We all make mistakes, especially when learning anything new. Writing is not immune to process. Contrary to popular belief, writing great stories is HARD.
It takes time, devotion, training, mentorship, blood, sacrifice and the willingness to make a ton of mistakes. This means countless hours and probably years of practice (which also means writing a ton of crappy books/stories).
As I mentioned in the last post, George R.R. Martin didn’t become a legend because of his marketing abilities and mad HootSuite skills.
No, he’s a master because he’s practiced and honed raw talent until he could create a series that’s become a global phenomenon.
Same with J.K. Rowling, Neil Gaiman, Stephen King, and all the other ‘greats.’ They didn’t begin as legends. It took time, practice, and a fair share of ugly drafts and stories.
With practice, we learn what works, what doesn’t, what sizzles and what fizzles. We find, develop and mature our writing voice.
The problem I see these days is that, now that we’ve transitioned into the digital age and it’s so easy to self-publish, many writers are ‘ad-men’ before artists.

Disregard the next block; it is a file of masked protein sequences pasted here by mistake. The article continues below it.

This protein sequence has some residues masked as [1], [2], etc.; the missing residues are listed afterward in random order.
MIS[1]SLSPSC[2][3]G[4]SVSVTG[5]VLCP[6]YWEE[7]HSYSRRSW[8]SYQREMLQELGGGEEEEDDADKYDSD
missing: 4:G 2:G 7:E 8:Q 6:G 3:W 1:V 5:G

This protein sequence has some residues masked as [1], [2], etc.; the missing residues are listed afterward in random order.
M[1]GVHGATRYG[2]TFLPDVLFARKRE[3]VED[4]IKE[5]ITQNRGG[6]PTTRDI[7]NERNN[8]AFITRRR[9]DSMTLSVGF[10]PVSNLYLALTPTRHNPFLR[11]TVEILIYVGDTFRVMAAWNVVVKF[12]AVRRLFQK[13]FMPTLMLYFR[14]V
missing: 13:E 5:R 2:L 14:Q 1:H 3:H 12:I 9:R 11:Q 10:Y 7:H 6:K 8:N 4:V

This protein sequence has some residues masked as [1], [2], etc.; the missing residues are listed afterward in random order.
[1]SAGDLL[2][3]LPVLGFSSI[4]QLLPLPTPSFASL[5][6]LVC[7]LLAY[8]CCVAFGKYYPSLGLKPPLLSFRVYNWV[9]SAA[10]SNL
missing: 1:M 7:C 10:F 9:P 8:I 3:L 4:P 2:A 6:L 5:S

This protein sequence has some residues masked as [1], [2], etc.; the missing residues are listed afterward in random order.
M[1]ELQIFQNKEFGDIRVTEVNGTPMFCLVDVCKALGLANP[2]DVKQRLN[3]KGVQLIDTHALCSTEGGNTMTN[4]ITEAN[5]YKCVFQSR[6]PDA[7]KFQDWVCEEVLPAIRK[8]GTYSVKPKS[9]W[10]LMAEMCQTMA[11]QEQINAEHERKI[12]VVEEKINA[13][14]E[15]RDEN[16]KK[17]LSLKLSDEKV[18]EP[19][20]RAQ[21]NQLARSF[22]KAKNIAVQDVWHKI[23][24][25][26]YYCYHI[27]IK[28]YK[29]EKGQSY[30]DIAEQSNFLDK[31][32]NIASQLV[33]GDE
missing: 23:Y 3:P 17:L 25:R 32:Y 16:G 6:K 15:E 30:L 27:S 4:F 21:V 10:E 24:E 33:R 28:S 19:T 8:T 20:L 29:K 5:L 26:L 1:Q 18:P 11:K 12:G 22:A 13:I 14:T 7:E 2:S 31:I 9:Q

In the old publishing paradigm, writers faced rejection until they either gave up or learned how to tell better stories that audiences would pay to read. Writers made the mistakes in private before permitted onto the VERY EXCLUSIVE public stage.
Now? There are so many books flooding the market, it’s far harder to get authentic and useful feedback. Tougher to know what we’re doing wrong when the books don’t sell, no one leaves a review, or the agents keep sending form-letter rejections.
Today, I hope to address what might be wrong with stories that either we aren’t finishing or that aren’t selling (either to an agent or directly to the market).